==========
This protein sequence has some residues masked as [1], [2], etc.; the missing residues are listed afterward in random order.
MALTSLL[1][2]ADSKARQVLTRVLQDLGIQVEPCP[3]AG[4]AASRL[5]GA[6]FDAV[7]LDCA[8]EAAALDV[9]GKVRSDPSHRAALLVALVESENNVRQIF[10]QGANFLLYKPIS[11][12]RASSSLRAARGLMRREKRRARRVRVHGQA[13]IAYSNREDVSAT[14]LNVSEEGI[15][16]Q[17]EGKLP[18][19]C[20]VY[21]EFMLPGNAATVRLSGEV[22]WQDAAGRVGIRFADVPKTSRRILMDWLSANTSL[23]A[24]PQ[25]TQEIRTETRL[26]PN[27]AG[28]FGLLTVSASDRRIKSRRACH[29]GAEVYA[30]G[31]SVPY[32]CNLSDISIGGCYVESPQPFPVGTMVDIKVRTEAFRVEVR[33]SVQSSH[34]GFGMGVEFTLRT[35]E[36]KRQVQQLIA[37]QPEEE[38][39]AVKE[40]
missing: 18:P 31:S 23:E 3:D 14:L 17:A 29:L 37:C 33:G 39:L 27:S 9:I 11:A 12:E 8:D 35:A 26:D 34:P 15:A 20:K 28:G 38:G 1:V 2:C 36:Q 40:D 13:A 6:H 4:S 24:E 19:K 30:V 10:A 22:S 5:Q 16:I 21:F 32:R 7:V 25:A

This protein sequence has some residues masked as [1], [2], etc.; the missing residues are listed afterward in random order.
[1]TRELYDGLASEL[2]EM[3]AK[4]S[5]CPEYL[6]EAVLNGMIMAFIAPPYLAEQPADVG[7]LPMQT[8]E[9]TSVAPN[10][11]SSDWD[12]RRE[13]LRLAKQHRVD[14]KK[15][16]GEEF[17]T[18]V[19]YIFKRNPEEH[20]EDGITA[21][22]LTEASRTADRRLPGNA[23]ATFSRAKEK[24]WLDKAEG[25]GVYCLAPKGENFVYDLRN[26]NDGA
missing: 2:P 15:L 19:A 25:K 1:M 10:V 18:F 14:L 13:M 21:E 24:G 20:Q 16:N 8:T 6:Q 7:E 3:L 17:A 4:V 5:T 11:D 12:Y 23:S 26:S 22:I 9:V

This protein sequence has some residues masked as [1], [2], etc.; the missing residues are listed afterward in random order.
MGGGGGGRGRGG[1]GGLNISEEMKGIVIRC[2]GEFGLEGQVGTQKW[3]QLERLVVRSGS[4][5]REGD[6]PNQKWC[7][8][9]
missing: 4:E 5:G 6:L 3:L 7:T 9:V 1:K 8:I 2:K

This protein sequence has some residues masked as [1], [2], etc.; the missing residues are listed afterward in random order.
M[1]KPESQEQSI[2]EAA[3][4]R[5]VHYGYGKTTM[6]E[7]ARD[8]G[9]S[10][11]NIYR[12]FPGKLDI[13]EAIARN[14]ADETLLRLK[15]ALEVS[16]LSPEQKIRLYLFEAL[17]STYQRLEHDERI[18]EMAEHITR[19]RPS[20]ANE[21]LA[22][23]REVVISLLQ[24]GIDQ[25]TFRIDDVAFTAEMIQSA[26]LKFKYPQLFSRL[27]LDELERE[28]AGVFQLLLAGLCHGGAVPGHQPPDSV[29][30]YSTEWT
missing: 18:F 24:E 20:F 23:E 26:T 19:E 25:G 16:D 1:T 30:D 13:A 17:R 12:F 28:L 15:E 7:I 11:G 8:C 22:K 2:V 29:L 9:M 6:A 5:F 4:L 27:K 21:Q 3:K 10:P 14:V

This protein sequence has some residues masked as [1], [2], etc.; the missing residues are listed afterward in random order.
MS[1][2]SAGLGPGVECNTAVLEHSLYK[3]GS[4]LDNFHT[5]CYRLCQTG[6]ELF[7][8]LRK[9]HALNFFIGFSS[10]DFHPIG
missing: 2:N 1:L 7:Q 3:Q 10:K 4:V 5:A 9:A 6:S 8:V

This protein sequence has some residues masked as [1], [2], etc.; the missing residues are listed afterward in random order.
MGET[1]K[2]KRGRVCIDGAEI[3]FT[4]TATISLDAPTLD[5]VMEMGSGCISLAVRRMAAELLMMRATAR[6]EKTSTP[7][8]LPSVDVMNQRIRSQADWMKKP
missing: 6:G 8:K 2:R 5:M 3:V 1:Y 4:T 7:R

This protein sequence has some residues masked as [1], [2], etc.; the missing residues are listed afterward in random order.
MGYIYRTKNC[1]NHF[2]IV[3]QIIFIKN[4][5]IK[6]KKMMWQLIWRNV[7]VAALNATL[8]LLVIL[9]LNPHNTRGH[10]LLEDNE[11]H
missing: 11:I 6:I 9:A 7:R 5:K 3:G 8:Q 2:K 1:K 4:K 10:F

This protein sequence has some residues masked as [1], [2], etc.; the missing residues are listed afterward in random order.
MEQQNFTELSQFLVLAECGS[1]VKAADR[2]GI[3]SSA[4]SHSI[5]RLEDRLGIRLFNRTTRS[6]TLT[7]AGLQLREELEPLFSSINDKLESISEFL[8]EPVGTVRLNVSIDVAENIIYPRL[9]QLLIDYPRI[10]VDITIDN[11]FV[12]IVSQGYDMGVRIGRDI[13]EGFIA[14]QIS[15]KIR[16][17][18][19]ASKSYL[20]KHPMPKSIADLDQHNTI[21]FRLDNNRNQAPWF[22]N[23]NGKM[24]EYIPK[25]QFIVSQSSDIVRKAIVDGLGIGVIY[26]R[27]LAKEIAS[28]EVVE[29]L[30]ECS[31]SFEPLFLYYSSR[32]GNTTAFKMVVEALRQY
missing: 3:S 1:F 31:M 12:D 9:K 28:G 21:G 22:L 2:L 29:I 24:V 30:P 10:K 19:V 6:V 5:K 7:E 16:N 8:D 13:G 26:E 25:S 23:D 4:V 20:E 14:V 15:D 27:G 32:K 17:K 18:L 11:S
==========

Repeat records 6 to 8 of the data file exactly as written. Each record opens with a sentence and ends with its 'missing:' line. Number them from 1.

This protein sequence has some residues masked as [1], [2], etc.; the missing residues are listed afterward in random order.
MGET[1]K[2]KRGRVCIDGAEI[3]FT[4]TATISLDAPTLD[5]VMEMGSGCISLAVRRMAAELLMMRATAR[6]EKTSTP[7][8]LPSVDVMNQRIRSQADWMKKP
missing: 6:G 8:K 2:R 5:M 3:V 1:Y 4:T 7:R

This protein sequence has some residues masked as [1], [2], etc.; the missing residues are listed afterward in random order.
MGYIYRTKNC[1]NHF[2]IV[3]QIIFIKN[4][5]IK[6]KKMMWQLIWRNV[7]VAALNATL[8]LLVIL[9]LNPHNTRGH[10]LLEDNE[11]H
missing: 11:I 6:I 9:A 7:R 5:K 3:G 8:Q 2:K 1:K 4:K 10:F

This protein sequence has some residues masked as [1], [2], etc.; the missing residues are listed afterward in random order.
MEQQNFTELSQFLVLAECGS[1]VKAADR[2]GI[3]SSA[4]SHSI[5]RLEDRLGIRLFNRTTRS[6]TLT[7]AGLQLREELEPLFSSINDKLESISEFL[8]EPVGTVRLNVSIDVAENIIYPRL[9]QLLIDYPRI[10]VDITIDN[11]FV[12]IVSQGYDMGVRIGRDI[13]EGFIA[14]QIS[15]KIR[16][17][18][19]ASKSYL[20]KHPMPKSIADLDQHNTI[21]FRLDNNRNQAPWF[22]N[23]NGKM[24]EYIPK[25]QFIVSQSSDIVRKAIVDGLGIGVIY[26]R[27]LAKEIAS[28]EVVE[29]L[30]ECS[31]SFEPLFLYYSSR[32]GNTTAFKMVVEALRQY
missing: 3:S 1:F 31:M 12:D 9:K 28:G 21:G 22:L 2:L 29:I 24:V 30:P 10:K 19:V 6:V 5:K 7:E 16:N 8:D 13:G 26:E 25:S 23:D 4:V 20:E 14:V 15:D 27:G 32:K 17:K 18:L 11:S